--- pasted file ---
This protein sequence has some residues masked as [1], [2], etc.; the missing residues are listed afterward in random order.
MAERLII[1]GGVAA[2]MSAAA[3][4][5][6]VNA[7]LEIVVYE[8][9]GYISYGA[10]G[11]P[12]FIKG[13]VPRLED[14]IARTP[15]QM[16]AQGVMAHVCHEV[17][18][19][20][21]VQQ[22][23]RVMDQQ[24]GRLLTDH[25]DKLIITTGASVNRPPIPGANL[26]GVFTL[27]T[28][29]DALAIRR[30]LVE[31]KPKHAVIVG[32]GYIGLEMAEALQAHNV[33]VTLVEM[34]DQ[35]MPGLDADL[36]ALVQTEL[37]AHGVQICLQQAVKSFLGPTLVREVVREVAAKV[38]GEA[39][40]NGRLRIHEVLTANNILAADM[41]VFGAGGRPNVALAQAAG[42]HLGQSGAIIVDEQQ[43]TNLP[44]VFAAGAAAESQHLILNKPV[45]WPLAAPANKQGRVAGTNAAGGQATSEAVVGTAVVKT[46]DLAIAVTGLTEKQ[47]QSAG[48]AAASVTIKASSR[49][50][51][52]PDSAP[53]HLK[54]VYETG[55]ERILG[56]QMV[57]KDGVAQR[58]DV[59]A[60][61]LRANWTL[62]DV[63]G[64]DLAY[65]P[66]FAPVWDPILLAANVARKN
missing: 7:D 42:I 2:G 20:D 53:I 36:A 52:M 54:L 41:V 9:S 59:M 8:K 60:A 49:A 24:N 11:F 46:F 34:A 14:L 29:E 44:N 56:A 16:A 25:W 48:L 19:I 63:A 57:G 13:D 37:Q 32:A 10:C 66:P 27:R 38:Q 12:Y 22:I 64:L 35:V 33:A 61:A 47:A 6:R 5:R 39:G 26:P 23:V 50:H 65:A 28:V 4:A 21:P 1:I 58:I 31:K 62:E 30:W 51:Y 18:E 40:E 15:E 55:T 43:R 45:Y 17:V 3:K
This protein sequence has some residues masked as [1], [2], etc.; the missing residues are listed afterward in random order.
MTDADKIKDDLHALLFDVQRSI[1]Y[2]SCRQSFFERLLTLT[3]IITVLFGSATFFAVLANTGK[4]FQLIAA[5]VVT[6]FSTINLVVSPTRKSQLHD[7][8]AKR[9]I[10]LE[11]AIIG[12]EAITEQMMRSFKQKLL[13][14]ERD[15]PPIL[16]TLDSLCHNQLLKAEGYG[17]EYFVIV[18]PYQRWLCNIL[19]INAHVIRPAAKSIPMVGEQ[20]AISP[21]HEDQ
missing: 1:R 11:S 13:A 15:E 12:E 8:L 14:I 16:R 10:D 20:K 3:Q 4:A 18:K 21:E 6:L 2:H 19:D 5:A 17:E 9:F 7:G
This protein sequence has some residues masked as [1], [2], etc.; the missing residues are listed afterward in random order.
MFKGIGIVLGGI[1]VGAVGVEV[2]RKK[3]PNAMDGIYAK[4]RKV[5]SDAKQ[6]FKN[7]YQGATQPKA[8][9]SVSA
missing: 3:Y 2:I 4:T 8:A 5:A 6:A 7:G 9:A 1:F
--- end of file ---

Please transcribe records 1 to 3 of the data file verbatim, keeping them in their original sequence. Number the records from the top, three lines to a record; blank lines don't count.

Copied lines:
This protein sequence has some residues masked as [1], [2], etc.; the missing residues are listed afterward in random order.
MAERLII[1]GGVAA[2]MSAAA[3][4][5][6]VNA[7]LEIVVYE[8][9]GYISYGA[10]G[11]P[12]FIKG[13]VPRLED[14]IARTP[15]QM[16]AQGVMAHVCHEV[17][18][19][20][21]VQQ[22][23]RVMDQQ[24]GRLLTDH[25]DKLIITTGASVNRPPIPGANL[26]GVFTL[27]T[28][29]DALAIRR[30]LVE[31]KPKHAVIVG[32]GYIGLEMAEALQAHNV[33]VTLVEM[34]DQ[35]MPGLDADL[36]ALVQTEL[37]AHGVQICLQQAVKSFLGPTLVREVVREVAAKV[38]GEA[39][40]NGRLRIHEVLTANNILAADM[41]VFGAGGRPNVALAQAAG[42]HLGQSGAIIVDEQQ[43]TNLP[44]VFAAGAAAESQHLILNKPV[45]WPLAAPANKQGRVAGTNAAGGQATSEAVVGTAVVKT[46]DLAIAVTGLTEKQ[47]QSAG[48]AAASVTIKASSR[49][50][51][52]PDSAP[53]HLK[54]VYETG[55]ERILG[56]QMV[57]KDGVAQR[58]DV[59]A[60][61]LRANWTL[62]DV[63]G[64]DLAY[65]P[66]FAPVWDPILLAANVARKN
missing: 7:D 42:I 2:G 20:D 53:I 36:A 52:M 54:L 41:V 9:S 59:M 8:K 60:A 49:A 24:N 11:F 46:F 34:A 14:L 29:E 44:N 56:A 16:A 25:W 48:L 19:I 63:A 57:G 13:D 37:Q 32:A 10:C 66:P 27:R 38:Q 12:Y 22:I 64:L 35:V 33:A 61:A 47:A 6:R 5:R 39:G 26:P 23:V 50:H 65:A 28:V 4:A 21:P 1:I 58:I 31:K 62:E 30:W 51:Y 18:E 40:E 15:E 55:T 43:R 45:Y 17:V 3:K
This protein sequence has some residues masked as [1], [2], etc.; the missing residues are listed afterward in random order.
MTDADKIKDDLHALLFDVQRSI[1]Y[2]SCRQSFFERLLTLT[3]IITVLFGSATFFAVLANTGK[4]FQLIAA[5]VVT[6]FSTINLVVSPTRKSQLHD[7][8]AKR[9]I[10]LE[11]AIIG[12]EAITEQMMRSFKQKLL[13][14]ERD[15]PPIL[16]TLDSLCHNQLLKAEGYG[17]EYFVIV[18]PYQRWLCNIL[19]INAHVIRPAAKSIPMVGEQ[20]AISP[21]HEDQ
missing: 1:R 11:S 13:A 15:E 12:E 8:L 14:I 16:R 10:D 20:K 3:Q 4:A 18:K 21:E 6:L 2:H 19:D 5:A 17:E 9:F 7:G
This protein sequence has some residues masked as [1], [2], etc.; the missing residues are listed afterward in random order.
MFKGIGIVLGGI[1]VGAVGVEV[2]RKK[3]PNAMDGIYAK[4]RKV[5]SDAKQ[6]FKN[7]YQGATQPKA[8][9]SVSA
missing: 3:Y 2:I 4:T 8:A 5:A 6:A 7:G 9:A 1:F